The main thrust of housing’s spring selling season is just around the corner, and in 2012, homebuying may be helped from a most unlikely source – rental rates.
In the post-boom housing economy, renting has ascended to its most prominent position in more than a decade, but with that success has come some disadvantages to renting that may inspire more Americans to consider homebuying, according to analysts featured in a Wall Street Journal piece.
In 2011, average apartment rents rose by 2.7 percent, as high demand for rental units pushed the sector’s vacancy rate below 5 percent, the first time that has happened since 2001, according to a quarterly survey by Reis Inc. Of the 82 metropolitan areas Reis surveyed, all experienced rising rents and falling vacancies.
Nishu Sood, a housing analyst with Deutsche Bank, found similar trends in his research, according to the Journal. Historically, Sood said that rental units were 10 percent cheaper than the post-tax cost of owning a home, but with rising rents in recent years, that distinction faded in 2010, disappeared in 2011, and now, in 2012, the average rent will be 15 percent higher than the cost of owning a home, a situation that is “overwhelming in the favor of buying now. It is unequivocal.”
And those analyses are leading some housing professionals to predict a resurgent market for homeowners. For instance, Ronald Peltier, the chief executive of HomeServices of America Inc., said in the Journal‘s article that with rents rising, home prices falling and interest rates at historic lows, new demand has arisen for entry-level homes.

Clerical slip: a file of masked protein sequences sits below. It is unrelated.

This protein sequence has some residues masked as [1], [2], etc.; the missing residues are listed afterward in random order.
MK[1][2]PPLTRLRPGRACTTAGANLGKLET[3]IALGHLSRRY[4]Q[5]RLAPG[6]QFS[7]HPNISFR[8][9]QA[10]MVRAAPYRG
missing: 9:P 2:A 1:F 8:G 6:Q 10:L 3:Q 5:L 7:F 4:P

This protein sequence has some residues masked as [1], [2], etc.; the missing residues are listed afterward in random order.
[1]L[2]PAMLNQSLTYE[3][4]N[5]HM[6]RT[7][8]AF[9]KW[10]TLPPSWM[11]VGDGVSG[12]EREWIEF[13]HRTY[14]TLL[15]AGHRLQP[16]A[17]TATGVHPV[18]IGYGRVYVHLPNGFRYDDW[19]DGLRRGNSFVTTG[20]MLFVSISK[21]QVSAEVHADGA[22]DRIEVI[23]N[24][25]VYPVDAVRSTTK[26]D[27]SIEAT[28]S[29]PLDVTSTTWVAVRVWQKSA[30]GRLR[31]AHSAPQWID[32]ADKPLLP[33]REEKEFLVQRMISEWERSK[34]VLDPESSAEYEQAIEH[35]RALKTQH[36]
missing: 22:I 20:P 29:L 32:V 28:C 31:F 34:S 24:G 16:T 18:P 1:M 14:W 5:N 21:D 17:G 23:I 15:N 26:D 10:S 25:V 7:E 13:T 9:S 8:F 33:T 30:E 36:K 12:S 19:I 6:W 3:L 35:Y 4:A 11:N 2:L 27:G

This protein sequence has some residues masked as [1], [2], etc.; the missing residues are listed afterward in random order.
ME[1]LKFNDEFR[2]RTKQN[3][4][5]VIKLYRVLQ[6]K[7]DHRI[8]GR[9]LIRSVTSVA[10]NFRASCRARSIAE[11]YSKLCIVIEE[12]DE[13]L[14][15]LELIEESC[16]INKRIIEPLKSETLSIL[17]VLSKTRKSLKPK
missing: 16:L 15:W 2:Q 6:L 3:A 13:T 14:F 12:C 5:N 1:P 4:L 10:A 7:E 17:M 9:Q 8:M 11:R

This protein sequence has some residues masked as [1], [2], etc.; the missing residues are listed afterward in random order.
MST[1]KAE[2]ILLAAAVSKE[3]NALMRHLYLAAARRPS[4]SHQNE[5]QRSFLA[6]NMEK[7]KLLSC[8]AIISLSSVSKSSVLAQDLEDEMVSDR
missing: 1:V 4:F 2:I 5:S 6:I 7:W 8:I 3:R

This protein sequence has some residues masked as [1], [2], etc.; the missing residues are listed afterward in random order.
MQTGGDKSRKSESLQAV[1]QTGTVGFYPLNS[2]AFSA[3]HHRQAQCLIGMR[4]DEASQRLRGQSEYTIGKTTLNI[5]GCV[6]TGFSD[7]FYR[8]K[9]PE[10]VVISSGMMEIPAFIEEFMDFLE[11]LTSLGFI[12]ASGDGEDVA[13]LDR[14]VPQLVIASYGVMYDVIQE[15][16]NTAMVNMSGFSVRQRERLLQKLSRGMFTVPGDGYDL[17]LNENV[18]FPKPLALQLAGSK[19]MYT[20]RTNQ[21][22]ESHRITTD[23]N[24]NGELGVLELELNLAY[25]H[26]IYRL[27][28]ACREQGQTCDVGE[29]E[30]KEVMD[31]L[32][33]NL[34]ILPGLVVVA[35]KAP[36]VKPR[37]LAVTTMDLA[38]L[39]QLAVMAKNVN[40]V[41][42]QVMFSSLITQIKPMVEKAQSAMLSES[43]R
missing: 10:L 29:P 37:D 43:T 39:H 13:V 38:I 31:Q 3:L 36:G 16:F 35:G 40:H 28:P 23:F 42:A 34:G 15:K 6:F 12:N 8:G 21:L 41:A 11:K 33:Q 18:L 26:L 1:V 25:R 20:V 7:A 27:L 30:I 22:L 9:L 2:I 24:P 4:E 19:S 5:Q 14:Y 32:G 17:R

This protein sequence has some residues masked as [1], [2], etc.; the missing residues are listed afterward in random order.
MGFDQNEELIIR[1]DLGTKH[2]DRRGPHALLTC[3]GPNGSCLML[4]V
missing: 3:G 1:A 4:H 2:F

Zelman & Associates, a research firm that specializes in housing, recently stated that 2012 will be the first time in seven years that more renters transition to homeowners than the year before.
“The equation of renting versus owning is becoming much more favorable for owning,” said Ivy Zelman, the firm’s chief executive, in the Journal‘s article.
In CoreLogic’s latest Home Price Index, home values declined in Illinois by 7.1 percent from February 2011 to February 2012, and in the Chicago-Joliet-Naperville region, the 7.3 percent decline in values was the highest in the nation. Meanwhile, rents in the Second City increased by more than 9 percent in Zillow’s newly-released Rent Index. Would Chicago not seem prime for the very market forces so thoroughly chronicled by the Journal?